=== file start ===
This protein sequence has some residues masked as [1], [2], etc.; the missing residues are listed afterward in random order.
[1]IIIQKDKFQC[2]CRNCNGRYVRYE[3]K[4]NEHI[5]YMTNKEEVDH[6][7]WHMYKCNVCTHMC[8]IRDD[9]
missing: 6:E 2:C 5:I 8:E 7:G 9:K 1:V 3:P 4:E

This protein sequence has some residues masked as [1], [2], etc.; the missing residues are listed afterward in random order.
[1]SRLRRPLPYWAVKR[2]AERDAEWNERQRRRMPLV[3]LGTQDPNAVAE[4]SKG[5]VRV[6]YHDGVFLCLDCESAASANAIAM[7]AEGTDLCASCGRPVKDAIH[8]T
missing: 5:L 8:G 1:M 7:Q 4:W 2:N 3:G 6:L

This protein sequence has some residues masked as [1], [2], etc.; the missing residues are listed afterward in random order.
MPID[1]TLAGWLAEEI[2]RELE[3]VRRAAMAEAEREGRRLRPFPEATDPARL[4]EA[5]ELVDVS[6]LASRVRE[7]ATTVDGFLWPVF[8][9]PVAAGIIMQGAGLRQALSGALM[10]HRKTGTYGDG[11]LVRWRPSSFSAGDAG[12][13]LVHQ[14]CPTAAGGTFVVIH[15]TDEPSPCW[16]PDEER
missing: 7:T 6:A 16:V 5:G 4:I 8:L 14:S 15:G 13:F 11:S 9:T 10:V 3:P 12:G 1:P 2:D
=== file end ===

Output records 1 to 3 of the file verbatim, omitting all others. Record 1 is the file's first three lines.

This protein sequence has some residues masked as [1], [2], etc.; the missing residues are listed afterward in random order.
[1]IIIQKDKFQC[2]CRNCNGRYVRYE[3]K[4]NEHI[5]YMTNKEEVDH[6][7]WHMYKCNVCTHMC[8]IRDD[9]
missing: 6:E 2:C 5:I 8:E 7:G 9:K 1:V 3:P 4:E

This protein sequence has some residues masked as [1], [2], etc.; the missing residues are listed afterward in random order.
[1]SRLRRPLPYWAVKR[2]AERDAEWNERQRRRMPLV[3]LGTQDPNAVAE[4]SKG[5]VRV[6]YHDGVFLCLDCESAASANAIAM[7]AEGTDLCASCGRPVKDAIH[8]T
missing: 5:L 8:G 1:M 7:Q 4:W 2:N 3:G 6:L

This protein sequence has some residues masked as [1], [2], etc.; the missing residues are listed afterward in random order.
MPID[1]TLAGWLAEEI[2]RELE[3]VRRAAMAEAEREGRRLRPFPEATDPARL[4]EA[5]ELVDVS[6]LASRVRE[7]ATTVDGFLWPVF[8][9]PVAAGIIMQGAGLRQALSGALM[10]HRKTGTYGDG[11]LVRWRPSSFSAGDAG[12][13]LVHQ[14]CPTAAGGTFVVIH[15]TDEPSPCW[16]PDEER
missing: 7:T 6:A 16:V 5:G 4:I 8:L 14:S 15:G 13:F 11:S 9:T 10:V 3:P 12:G 1:P 2:D